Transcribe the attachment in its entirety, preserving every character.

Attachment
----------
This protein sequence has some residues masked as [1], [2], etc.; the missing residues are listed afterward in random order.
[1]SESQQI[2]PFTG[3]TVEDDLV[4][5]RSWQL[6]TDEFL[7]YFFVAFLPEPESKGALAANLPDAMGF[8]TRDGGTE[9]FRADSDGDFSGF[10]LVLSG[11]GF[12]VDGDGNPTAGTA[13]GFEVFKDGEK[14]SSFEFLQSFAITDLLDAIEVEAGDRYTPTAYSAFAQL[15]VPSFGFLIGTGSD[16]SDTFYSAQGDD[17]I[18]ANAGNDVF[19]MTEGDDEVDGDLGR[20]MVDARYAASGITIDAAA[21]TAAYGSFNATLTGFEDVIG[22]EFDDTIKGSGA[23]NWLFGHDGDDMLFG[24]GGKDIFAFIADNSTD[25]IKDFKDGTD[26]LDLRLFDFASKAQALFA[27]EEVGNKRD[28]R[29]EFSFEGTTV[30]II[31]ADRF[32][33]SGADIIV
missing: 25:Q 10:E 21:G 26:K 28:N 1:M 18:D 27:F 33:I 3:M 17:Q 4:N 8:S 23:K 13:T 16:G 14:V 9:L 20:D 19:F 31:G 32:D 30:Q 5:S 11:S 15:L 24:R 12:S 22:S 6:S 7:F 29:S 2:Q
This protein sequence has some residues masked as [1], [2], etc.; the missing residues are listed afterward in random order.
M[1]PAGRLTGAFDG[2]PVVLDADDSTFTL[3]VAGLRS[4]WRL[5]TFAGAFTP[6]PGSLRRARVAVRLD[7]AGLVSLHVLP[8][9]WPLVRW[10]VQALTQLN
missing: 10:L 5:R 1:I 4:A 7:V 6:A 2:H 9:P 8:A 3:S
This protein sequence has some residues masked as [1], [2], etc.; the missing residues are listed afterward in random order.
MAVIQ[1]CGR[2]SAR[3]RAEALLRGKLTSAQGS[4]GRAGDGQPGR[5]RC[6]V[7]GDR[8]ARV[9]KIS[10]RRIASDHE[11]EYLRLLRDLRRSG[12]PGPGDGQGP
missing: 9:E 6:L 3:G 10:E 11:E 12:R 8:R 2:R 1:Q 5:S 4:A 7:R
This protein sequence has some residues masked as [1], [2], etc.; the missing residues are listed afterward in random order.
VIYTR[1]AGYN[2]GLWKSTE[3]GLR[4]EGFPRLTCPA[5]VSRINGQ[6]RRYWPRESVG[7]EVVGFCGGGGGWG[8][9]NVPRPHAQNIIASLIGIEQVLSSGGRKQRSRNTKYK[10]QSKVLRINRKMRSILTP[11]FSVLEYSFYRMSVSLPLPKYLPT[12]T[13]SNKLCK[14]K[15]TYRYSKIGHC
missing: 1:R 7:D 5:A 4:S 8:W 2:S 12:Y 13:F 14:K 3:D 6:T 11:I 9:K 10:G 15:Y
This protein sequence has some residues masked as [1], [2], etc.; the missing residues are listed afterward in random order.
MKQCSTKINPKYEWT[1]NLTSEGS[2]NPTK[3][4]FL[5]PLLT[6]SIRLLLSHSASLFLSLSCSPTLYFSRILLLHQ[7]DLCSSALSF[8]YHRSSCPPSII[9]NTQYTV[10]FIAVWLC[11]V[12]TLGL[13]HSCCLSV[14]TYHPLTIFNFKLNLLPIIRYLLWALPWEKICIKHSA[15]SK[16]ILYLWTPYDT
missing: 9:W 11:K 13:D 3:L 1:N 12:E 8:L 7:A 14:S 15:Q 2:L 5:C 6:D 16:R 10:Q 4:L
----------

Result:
This protein sequence has some residues masked as [1], [2], etc.; the missing residues are listed afterward in random order.
[1]SESQQI[2]PFTG[3]TVEDDLV[4][5]RSWQL[6]TDEFL[7]YFFVAFLPEPESKGALAANLPDAMGF[8]TRDGGTE[9]FRADSDGDFSGF[10]LVLSG[11]GF[12]VDGDGNPTAGTA[13]GFEVFKDGEK[14]SSFEFLQSFAITDLLDAIEVEAGDRYTPTAYSAFAQL[15]VPSFGFLIGTGSD[16]SDTFYSAQGDD[17]I[18]ANAGNDVF[19]MTEGDDEVDGDLGR[20]MVDARYAASGITIDAAA[21]TAAYGSFNATLTGFEDVIG[22]EFDDTIKGSGA[23]NWLFGHDGDDMLFG[24]GGKDIFAFIADNSTD[25]IKDFKDGTD[26]LDLRLFDFASKAQALFA[27]EEVGNKRD[28]R[29]EFSFEGTTV[30]II[31]ADRF[32][33]SGADIIV
missing: 25:Q 10:E 21:G 26:K 28:N 1:M 18:D 27:F 33:I 3:M 17:Q 4:N 8:S 23:K 13:T 16:G 14:V 9:L 20:D 19:F 31:G 32:D 30:Q 5:S 11:S 15:L 24:R 12:S 22:S 6:S 7:F 29:S 2:Q
This protein sequence has some residues masked as [1], [2], etc.; the missing residues are listed afterward in random order.
M[1]PAGRLTGAFDG[2]PVVLDADDSTFTL[3]VAGLRS[4]WRL[5]TFAGAFTP[6]PGSLRRARVAVRLD[7]AGLVSLHVLP[8][9]WPLVRW[10]VQALTQLN
missing: 10:L 5:R 1:I 4:A 7:V 6:A 2:H 9:P 8:A 3:S
This protein sequence has some residues masked as [1], [2], etc.; the missing residues are listed afterward in random order.
MAVIQ[1]CGR[2]SAR[3]RAEALLRGKLTSAQGS[4]GRAGDGQPGR[5]RC[6]V[7]GDR[8]ARV[9]KIS[10]RRIASDHE[11]EYLRLLRDLRRSG[12]PGPGDGQGP
missing: 9:E 6:L 3:G 10:E 11:E 12:R 8:R 2:R 1:Q 5:S 4:A 7:R
This protein sequence has some residues masked as [1], [2], etc.; the missing residues are listed afterward in random order.
VIYTR[1]AGYN[2]GLWKSTE[3]GLR[4]EGFPRLTCPA[5]VSRINGQ[6]RRYWPRESVG[7]EVVGFCGGGGGWG[8][9]NVPRPHAQNIIASLIGIEQVLSSGGRKQRSRNTKYK[10]QSKVLRINRKMRSILTP[11]FSVLEYSFYRMSVSLPLPKYLPT[12]T[13]SNKLCK[14]K[15]TYRYSKIGHC
missing: 1:R 7:D 5:A 4:S 8:W 2:S 12:Y 13:F 14:K 3:D 6:T 11:I 9:K 10:G 15:Y
This protein sequence has some residues masked as [1], [2], etc.; the missing residues are listed afterward in random order.
MKQCSTKINPKYEWT[1]NLTSEGS[2]NPTK[3][4]FL[5]PLLT[6]SIRLLLSHSASLFLSLSCSPTLYFSRILLLHQ[7]DLCSSALSF[8]YHRSSCPPSII[9]NTQYTV[10]FIAVWLC[11]V[12]TLGL[13]HSCCLSV[14]TYHPLTIFNFKLNLLPIIRYLLWALPWEKICIKHSA[15]SK[16]ILYLWTPYDT
missing: 9:W 11:K 13:D 3:L 1:N 12:E 8:L 7:A 14:S 15:Q 2:L 5:C 6:D 16:R 10:Q 4:L